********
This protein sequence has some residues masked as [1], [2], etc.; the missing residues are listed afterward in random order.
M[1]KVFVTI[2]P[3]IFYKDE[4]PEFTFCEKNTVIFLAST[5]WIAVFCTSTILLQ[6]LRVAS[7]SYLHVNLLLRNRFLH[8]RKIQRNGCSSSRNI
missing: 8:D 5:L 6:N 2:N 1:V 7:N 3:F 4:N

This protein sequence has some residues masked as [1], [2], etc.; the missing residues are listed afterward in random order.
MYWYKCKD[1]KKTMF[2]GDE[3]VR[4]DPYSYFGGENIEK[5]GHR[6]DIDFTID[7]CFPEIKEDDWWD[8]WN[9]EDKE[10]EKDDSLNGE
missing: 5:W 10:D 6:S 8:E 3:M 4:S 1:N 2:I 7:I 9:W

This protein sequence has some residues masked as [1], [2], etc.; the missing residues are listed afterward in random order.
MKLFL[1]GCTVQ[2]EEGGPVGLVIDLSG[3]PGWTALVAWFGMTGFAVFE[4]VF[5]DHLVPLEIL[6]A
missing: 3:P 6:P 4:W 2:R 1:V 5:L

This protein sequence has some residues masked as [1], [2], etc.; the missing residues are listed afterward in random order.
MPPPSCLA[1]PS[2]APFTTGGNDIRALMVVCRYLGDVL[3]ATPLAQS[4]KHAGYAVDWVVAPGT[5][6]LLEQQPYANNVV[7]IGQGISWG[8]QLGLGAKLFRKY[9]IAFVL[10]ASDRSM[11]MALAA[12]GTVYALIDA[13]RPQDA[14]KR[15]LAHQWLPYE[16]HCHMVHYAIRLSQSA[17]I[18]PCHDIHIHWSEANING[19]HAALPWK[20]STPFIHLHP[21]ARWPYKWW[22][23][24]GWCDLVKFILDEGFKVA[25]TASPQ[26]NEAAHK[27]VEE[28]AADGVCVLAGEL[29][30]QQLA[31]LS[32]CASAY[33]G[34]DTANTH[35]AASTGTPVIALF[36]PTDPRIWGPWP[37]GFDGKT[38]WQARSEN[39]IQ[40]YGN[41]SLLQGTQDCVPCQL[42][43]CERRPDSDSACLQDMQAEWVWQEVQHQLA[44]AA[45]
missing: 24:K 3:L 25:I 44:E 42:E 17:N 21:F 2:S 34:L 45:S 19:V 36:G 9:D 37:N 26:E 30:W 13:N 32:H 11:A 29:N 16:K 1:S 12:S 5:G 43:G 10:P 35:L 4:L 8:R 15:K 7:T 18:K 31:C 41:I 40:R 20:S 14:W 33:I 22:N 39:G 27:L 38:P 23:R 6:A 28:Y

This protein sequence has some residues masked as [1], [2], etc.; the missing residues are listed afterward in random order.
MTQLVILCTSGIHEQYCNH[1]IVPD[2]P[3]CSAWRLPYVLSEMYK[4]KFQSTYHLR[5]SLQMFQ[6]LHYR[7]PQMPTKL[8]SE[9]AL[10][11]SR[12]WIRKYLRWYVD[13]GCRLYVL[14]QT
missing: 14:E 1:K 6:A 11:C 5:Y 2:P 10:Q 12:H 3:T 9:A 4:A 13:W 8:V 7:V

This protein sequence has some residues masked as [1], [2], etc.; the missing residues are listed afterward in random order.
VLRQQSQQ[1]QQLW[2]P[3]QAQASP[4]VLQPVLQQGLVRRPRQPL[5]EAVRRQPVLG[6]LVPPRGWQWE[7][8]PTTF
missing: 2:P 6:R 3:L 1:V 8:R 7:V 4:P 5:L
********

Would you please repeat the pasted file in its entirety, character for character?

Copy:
This protein sequence has some residues masked as [1], [2], etc.; the missing residues are listed afterward in random order.
M[1]KVFVTI[2]P[3]IFYKDE[4]PEFTFCEKNTVIFLAST[5]WIAVFCTSTILLQ[6]LRVAS[7]SYLHVNLLLRNRFLH[8]RKIQRNGCSSSRNI
missing: 8:D 5:L 6:N 2:N 1:V 7:N 3:F 4:N

This protein sequence has some residues masked as [1], [2], etc.; the missing residues are listed afterward in random order.
MYWYKCKD[1]KKTMF[2]GDE[3]VR[4]DPYSYFGGENIEK[5]GHR[6]DIDFTID[7]CFPEIKEDDWWD[8]WN[9]EDKE[10]EKDDSLNGE
missing: 5:W 10:D 6:S 8:E 3:M 4:S 1:N 2:I 7:I 9:W

This protein sequence has some residues masked as [1], [2], etc.; the missing residues are listed afterward in random order.
MKLFL[1]GCTVQ[2]EEGGPVGLVIDLSG[3]PGWTALVAWFGMTGFAVFE[4]VF[5]DHLVPLEIL[6]A
missing: 3:P 6:P 4:W 2:R 1:V 5:L

This protein sequence has some residues masked as [1], [2], etc.; the missing residues are listed afterward in random order.
MPPPSCLA[1]PS[2]APFTTGGNDIRALMVVCRYLGDVL[3]ATPLAQS[4]KHAGYAVDWVVAPGT[5][6]LLEQQPYANNVV[7]IGQGISWG[8]QLGLGAKLFRKY[9]IAFVL[10]ASDRSM[11]MALAA[12]GTVYALIDA[13]RPQDA[14]KR[15]LAHQWLPYE[16]HCHMVHYAIRLSQSA[17]I[18]PCHDIHIHWSEANING[19]HAALPWK[20]STPFIHLHP[21]ARWPYKWW[22][23][24]GWCDLVKFILDEGFKVA[25]TASPQ[26]NEAAHK[27]VEE[28]AADGVCVLAGEL[29][30]QQLA[31]LS[32]CASAY[33]G[34]DTANTH[35]AASTGTPVIALF[36]PTDPRIWGPWP[37]GFDGKT[38]WQARSEN[39]IQ[40]YGN[41]SLLQGTQDCVPCQL[42][43]CERRPDSDSACLQDMQAEWVWQEVQHQLA[44]AA[45]
missing: 24:K 3:L 25:I 44:E 42:E 17:N 21:F 2:S 34:L 45:S 19:V 36:G 9:D 37:N 26:E 30:W 13:N 32:H 11:A 29:N 16:K 1:S 12:S 5:G 43:G 10:P 35:L 4:L 8:R 15:K 7:T 18:K 31:C 41:I 40:R 20:S 14:W 33:I 22:N 39:G 27:L 38:P 23:R 6:A 28:Y

This protein sequence has some residues masked as [1], [2], etc.; the missing residues are listed afterward in random order.
MTQLVILCTSGIHEQYCNH[1]IVPD[2]P[3]CSAWRLPYVLSEMYK[4]KFQSTYHLR[5]SLQMFQ[6]LHYR[7]PQMPTKL[8]SE[9]AL[10][11]SR[12]WIRKYLRWYVD[13]GCRLYVL[14]QT
missing: 14:E 1:K 6:A 11:C 5:Y 2:P 10:Q 12:H 3:T 9:A 4:A 13:W 8:V 7:V

This protein sequence has some residues masked as [1], [2], etc.; the missing residues are listed afterward in random order.
VLRQQSQQ[1]QQLW[2]P[3]QAQASP[4]VLQPVLQQGLVRRPRQPL[5]EAVRRQPVLG[6]LVPPRGWQWE[7][8]PTTF
missing: 2:P 6:R 3:L 1:V 8:R 7:V 4:P 5:L